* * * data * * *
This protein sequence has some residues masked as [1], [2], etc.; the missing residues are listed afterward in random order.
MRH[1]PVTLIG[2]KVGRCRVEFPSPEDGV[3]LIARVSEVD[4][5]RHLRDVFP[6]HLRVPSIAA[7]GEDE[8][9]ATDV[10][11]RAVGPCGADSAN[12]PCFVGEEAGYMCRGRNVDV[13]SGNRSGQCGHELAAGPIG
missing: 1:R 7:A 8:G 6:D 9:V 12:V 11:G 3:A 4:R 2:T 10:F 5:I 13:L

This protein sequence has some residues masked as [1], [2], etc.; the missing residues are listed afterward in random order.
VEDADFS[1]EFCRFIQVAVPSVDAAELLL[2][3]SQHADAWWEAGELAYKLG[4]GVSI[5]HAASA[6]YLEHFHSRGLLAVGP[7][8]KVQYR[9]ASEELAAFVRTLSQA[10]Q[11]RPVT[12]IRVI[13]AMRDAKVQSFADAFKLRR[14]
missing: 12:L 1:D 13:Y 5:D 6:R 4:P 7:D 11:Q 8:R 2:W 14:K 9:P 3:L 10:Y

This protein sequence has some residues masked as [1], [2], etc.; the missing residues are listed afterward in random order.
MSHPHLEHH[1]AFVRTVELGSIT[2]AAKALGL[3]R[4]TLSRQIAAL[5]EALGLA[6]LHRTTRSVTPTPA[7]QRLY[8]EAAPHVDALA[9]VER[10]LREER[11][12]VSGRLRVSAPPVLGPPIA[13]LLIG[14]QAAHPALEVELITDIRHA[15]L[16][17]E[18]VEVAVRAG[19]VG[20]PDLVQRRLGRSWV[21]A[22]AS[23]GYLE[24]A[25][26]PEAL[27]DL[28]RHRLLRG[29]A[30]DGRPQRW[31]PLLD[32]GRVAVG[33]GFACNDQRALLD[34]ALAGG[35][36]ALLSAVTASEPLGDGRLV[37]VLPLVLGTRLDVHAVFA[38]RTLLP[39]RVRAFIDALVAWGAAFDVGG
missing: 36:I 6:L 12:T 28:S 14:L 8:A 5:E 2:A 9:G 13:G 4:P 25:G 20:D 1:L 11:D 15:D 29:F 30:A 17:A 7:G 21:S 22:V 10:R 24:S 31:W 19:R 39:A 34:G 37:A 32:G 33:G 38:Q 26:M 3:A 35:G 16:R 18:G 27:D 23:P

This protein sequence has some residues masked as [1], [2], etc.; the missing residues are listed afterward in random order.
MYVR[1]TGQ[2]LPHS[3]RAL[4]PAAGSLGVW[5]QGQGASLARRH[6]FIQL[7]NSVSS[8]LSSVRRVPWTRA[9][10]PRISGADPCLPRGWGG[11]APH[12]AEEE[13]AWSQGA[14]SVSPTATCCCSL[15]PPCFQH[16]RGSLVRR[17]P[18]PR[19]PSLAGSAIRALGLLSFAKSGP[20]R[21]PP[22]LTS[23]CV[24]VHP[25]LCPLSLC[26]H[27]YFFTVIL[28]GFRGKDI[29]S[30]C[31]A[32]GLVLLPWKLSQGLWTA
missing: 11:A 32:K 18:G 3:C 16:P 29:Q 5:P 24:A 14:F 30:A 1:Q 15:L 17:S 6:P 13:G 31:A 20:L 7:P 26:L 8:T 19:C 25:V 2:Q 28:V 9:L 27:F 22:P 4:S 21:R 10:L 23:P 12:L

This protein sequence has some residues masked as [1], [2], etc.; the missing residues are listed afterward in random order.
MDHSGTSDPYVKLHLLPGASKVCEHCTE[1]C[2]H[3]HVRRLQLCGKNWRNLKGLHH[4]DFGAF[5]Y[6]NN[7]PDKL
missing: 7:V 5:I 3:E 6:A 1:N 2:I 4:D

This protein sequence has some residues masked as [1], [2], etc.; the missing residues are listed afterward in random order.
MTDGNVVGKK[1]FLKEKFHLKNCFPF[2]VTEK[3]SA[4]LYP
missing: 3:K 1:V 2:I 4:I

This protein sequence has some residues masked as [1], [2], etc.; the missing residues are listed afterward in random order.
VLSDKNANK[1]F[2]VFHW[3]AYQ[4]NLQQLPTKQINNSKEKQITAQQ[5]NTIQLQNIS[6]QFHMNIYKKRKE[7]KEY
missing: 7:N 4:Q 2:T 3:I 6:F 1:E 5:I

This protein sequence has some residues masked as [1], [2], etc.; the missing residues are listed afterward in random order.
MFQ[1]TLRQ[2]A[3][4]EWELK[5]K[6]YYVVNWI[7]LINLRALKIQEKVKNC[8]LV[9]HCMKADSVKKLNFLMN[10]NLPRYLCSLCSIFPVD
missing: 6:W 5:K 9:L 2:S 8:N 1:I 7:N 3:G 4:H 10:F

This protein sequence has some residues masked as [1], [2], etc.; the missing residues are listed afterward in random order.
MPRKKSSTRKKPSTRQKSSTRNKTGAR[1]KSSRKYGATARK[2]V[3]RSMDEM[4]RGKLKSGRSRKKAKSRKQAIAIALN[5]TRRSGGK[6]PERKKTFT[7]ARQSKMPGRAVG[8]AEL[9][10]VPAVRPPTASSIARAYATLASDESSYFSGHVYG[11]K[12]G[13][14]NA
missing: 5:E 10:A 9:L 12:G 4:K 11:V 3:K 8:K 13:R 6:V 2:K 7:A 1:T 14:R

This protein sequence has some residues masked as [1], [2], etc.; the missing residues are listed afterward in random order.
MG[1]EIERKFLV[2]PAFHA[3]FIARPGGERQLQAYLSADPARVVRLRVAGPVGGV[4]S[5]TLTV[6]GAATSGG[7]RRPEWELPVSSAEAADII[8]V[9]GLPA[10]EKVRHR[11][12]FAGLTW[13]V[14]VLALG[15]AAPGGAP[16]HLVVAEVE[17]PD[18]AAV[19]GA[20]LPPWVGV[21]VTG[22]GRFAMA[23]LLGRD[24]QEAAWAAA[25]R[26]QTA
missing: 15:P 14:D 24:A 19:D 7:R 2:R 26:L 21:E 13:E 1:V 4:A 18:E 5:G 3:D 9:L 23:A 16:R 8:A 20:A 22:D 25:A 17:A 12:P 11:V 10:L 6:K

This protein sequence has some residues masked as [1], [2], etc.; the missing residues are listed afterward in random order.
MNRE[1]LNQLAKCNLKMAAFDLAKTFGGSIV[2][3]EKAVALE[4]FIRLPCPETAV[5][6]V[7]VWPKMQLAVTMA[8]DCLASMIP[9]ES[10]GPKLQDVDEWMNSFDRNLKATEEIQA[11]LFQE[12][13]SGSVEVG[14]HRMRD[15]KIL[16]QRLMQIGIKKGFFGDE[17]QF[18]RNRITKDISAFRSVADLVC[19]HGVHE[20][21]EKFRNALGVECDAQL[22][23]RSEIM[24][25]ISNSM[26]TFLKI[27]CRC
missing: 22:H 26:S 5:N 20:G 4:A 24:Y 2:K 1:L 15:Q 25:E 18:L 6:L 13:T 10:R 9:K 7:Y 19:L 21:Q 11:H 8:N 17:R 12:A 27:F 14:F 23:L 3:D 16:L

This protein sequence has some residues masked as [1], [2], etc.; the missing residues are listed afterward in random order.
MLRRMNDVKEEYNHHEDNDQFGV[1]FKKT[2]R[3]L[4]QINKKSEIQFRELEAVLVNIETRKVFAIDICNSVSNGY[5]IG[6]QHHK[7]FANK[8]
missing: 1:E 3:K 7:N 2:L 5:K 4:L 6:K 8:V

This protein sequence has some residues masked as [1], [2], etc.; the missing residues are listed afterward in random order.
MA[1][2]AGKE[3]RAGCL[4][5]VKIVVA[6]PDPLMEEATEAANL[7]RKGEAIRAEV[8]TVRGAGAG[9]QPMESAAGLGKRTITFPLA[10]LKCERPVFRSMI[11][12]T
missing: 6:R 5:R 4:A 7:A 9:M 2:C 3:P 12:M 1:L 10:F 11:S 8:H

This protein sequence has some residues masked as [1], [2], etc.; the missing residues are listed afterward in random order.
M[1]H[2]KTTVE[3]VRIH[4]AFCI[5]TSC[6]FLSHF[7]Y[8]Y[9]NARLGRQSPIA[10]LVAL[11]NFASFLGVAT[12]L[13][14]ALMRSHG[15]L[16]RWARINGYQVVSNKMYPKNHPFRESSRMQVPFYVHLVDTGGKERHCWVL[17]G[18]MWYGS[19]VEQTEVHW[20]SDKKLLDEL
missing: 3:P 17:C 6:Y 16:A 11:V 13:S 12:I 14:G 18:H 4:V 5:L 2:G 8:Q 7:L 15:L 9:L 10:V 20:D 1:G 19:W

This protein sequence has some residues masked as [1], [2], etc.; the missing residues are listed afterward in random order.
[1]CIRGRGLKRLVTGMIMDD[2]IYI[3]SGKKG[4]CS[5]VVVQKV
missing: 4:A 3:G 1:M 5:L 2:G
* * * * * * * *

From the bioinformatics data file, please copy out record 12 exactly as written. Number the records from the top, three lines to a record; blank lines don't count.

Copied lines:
This protein sequence has some residues masked as [1], [2], etc.; the missing residues are listed afterward in random order.
MLRRMNDVKEEYNHHEDNDQFGV[1]FKKT[2]R[3]L[4]QINKKSEIQFRELEAVLVNIETRKVFAIDICNSVSNGY[5]IG[6]QHHK[7]FANK[8]
missing: 1:E 3:K 7:N 2:L 5:K 4:L 6:K 8:V